If your employer uses an automatic timekeeping system to track your work time, the employer may not be capturing all of the hours that you work. Many automatic timekeeping systems will apply uncompensated meal and break periods regardless of whether the employee actually took the break. Or, timekeeping systems may not capture employees’ time when they work before and after their shift, either performing their recurring job duties or preparatory and concluding activities such as logging on, walking to their station, and/or pre and post-shift meetings.
Also commonplace is the practice of rounding. Under the right circumstances, employers may be able to round employees’ time. However, that policy must be balanced so as not to favor the employer. For example, if the employer’s policy is not to allow compensable time to begin until the start of the shift, but the employer rounds the clock in time to six or more minutes (meaning the employee clocks in at 12:01, but doesn’t get paid until 12:06 or later), such a policy is prohibited.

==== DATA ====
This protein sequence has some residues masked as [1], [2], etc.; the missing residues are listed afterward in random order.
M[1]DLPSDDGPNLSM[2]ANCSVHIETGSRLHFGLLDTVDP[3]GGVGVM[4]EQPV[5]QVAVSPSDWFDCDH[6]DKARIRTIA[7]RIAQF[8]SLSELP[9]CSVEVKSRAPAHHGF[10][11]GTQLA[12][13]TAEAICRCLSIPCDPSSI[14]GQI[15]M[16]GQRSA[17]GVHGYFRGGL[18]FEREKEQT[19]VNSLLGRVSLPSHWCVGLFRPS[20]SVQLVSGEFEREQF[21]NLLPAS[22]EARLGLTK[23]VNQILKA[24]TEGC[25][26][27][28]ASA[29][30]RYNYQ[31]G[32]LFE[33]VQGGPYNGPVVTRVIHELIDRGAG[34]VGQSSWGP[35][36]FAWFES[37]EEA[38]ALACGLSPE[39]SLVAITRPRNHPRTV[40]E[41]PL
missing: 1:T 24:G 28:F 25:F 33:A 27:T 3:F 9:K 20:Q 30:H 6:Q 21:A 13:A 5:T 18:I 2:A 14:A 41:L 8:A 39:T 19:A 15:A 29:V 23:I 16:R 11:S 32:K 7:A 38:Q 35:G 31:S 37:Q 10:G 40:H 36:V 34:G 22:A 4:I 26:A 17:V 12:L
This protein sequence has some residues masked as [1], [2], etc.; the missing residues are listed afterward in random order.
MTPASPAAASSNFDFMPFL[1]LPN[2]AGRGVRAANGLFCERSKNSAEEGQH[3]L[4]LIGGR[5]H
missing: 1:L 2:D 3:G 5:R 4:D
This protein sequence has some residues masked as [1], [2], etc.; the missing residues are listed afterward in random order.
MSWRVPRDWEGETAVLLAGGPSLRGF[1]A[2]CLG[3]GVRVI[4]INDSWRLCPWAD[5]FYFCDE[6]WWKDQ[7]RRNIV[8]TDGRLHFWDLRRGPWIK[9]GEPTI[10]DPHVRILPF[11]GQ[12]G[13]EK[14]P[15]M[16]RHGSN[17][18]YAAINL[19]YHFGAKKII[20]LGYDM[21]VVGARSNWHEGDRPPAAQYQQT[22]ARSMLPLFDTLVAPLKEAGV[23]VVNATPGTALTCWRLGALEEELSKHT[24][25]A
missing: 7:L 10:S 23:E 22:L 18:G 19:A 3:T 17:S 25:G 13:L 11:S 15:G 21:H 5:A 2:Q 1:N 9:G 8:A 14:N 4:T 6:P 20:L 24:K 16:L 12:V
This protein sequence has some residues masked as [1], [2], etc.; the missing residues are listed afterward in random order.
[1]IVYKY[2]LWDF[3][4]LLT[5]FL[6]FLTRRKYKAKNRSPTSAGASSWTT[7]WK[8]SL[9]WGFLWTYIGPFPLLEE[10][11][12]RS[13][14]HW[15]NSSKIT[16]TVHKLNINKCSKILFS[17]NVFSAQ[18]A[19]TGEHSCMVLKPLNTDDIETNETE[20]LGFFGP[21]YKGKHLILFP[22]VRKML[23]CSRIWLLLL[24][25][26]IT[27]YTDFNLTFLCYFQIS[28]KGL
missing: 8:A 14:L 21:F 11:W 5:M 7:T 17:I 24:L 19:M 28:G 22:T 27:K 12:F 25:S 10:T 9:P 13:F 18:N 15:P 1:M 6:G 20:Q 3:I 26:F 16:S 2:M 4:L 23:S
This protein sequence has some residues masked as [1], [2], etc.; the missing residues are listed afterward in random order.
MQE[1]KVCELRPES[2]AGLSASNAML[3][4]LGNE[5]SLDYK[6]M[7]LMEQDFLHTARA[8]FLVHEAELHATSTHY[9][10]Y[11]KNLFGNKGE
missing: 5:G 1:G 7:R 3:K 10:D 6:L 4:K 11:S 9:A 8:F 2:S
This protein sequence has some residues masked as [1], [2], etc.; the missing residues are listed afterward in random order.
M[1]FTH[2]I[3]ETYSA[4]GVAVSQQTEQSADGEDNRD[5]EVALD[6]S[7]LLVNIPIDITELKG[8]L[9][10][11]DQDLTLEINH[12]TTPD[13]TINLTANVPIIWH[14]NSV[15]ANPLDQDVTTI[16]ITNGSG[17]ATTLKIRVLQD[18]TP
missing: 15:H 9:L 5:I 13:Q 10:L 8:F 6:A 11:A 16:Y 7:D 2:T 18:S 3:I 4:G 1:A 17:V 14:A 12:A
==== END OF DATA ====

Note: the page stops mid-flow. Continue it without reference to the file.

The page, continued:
If you have questions as to your employer’s timekeeping practices, please consult a wage and hour attorney for help in determining whether your employer may have violated state and/or federal law in not paying you properly.